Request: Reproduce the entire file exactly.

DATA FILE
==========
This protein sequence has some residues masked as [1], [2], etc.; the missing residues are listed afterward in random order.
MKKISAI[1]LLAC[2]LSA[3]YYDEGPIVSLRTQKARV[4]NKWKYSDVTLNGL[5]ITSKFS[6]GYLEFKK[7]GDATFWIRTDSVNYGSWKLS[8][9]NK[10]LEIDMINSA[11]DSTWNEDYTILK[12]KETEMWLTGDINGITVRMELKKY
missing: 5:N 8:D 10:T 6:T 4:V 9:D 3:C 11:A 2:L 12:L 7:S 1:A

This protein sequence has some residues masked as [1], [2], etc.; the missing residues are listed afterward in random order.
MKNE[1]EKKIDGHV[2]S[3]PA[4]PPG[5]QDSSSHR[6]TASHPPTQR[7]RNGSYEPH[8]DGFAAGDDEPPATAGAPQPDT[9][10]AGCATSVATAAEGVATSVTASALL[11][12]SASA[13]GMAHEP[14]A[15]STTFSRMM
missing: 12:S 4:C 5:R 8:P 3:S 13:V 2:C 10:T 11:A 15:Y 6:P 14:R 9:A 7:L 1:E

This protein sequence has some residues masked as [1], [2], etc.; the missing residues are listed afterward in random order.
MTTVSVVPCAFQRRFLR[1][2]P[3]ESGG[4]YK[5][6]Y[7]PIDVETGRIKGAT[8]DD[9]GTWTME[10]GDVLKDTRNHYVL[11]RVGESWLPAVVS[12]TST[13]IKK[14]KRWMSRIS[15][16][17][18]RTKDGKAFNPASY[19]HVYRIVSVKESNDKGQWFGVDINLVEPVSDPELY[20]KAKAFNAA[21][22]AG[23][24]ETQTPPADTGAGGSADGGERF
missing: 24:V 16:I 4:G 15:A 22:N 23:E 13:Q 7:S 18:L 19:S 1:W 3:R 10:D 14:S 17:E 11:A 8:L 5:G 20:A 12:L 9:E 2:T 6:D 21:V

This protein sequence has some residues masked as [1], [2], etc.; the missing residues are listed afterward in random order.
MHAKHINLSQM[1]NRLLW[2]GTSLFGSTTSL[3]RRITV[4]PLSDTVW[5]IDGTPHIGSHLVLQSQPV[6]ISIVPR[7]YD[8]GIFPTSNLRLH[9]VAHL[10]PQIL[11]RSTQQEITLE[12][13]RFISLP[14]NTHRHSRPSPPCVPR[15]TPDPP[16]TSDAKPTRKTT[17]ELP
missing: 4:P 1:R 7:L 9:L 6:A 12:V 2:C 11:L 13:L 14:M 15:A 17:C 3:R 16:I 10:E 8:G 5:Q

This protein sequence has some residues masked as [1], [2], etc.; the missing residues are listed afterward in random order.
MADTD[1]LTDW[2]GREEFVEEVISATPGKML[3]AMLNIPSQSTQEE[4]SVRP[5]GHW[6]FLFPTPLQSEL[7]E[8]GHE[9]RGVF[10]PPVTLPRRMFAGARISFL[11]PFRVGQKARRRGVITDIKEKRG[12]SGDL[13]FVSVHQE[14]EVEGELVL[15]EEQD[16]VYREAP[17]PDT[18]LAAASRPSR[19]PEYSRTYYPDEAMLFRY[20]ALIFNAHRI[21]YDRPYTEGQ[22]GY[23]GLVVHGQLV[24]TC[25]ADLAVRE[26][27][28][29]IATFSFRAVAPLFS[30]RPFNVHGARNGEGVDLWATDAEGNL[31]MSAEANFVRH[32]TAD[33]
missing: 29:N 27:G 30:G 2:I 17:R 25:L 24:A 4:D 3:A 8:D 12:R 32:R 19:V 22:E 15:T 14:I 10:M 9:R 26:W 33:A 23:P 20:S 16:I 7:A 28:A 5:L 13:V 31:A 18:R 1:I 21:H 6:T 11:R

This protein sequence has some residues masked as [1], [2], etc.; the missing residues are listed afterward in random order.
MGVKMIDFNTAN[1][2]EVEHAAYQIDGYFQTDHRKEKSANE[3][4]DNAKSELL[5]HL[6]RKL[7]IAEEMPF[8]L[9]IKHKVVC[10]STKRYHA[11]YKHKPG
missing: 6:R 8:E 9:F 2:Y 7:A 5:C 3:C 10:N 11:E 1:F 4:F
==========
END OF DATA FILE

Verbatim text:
This protein sequence has some residues masked as [1], [2], etc.; the missing residues are listed afterward in random order.
MKKISAI[1]LLAC[2]LSA[3]YYDEGPIVSLRTQKARV[4]NKWKYSDVTLNGL[5]ITSKFS[6]GYLEFKK[7]GDATFWIRTDSVNYGSWKLS[8][9]NK[10]LEIDMINSA[11]DSTWNEDYTILK[12]KETEMWLTGDINGITVRMELKKY
missing: 5:N 8:D 10:T 6:T 4:V 9:D 3:C 11:A 2:L 12:L 7:S 1:A

This protein sequence has some residues masked as [1], [2], etc.; the missing residues are listed afterward in random order.
MKNE[1]EKKIDGHV[2]S[3]PA[4]PPG[5]QDSSSHR[6]TASHPPTQR[7]RNGSYEPH[8]DGFAAGDDEPPATAGAPQPDT[9][10]AGCATSVATAAEGVATSVTASALL[11][12]SASA[13]GMAHEP[14]A[15]STTFSRMM
missing: 12:S 4:C 5:R 8:P 3:S 13:V 2:C 10:T 11:A 15:Y 6:P 14:R 9:A 7:L 1:E

This protein sequence has some residues masked as [1], [2], etc.; the missing residues are listed afterward in random order.
MTTVSVVPCAFQRRFLR[1][2]P[3]ESGG[4]YK[5][6]Y[7]PIDVETGRIKGAT[8]DD[9]GTWTME[10]GDVLKDTRNHYVL[11]RVGESWLPAVVS[12]TST[13]IKK[14]KRWMSRIS[15][16][17][18]RTKDGKAFNPASY[19]HVYRIVSVKESNDKGQWFGVDINLVEPVSDPELY[20]KAKAFNAA[21][22]AG[23][24]ETQTPPADTGAGGSADGGERF
missing: 24:V 16:I 4:G 15:A 22:N 23:E 13:Q 7:S 18:L 19:S 1:W 3:R 10:D 14:S 17:E 11:A 8:L 5:G 20:A 12:L 9:E 2:T 6:D 21:V

This protein sequence has some residues masked as [1], [2], etc.; the missing residues are listed afterward in random order.
MHAKHINLSQM[1]NRLLW[2]GTSLFGSTTSL[3]RRITV[4]PLSDTVW[5]IDGTPHIGSHLVLQSQPV[6]ISIVPR[7]YD[8]GIFPTSNLRLH[9]VAHL[10]PQIL[11]RSTQQEITLE[12][13]RFISLP[14]NTHRHSRPSPPCVPR[15]TPDPP[16]TSDAKPTRKTT[17]ELP
missing: 4:P 1:R 7:L 9:L 6:A 12:V 2:C 11:L 13:L 14:M 15:A 17:C 3:R 16:I 10:E 8:G 5:Q

This protein sequence has some residues masked as [1], [2], etc.; the missing residues are listed afterward in random order.
MADTD[1]LTDW[2]GREEFVEEVISATPGKML[3]AMLNIPSQSTQEE[4]SVRP[5]GHW[6]FLFPTPLQSEL[7]E[8]GHE[9]RGVF[10]PPVTLPRRMFAGARISFL[11]PFRVGQKARRRGVITDIKEKRG[12]SGDL[13]FVSVHQE[14]EVEGELVL[15]EEQD[16]VYREAP[17]PDT[18]LAAASRPSR[19]PEYSRTYYPDEAMLFRY[20]ALIFNAHRI[21]YDRPYTEGQ[22]GY[23]GLVVHGQLV[24]TC[25]ADLAVRE[26][27][28][29]IATFSFRAVAPLFS[30]RPFNVHGARNGEGVDLWATDAEGNL[31]MSAEANFVRH[32]TAD[33]
missing: 29:N 27:G 30:G 2:I 17:R 25:L 24:A 4:D 3:A 8:D 12:R 32:R 19:V 22:E 15:T 14:I 10:M 9:R 26:W 33:A 23:P 20:S 16:I 7:A 28:A 5:L 13:V 31:A 18:R 1:I 21:H 6:T 11:R

This protein sequence has some residues masked as [1], [2], etc.; the missing residues are listed afterward in random order.
MGVKMIDFNTAN[1][2]EVEHAAYQIDGYFQTDHRKEKSANE[3][4]DNAKSELL[5]HL[6]RKL[7]IAEEMPF[8]L[9]IKHKVVC[10]STKRYHA[11]YKHKPG
missing: 6:R 8:E 9:F 2:Y 7:A 5:C 3:C 10:N 11:E 1:F 4:F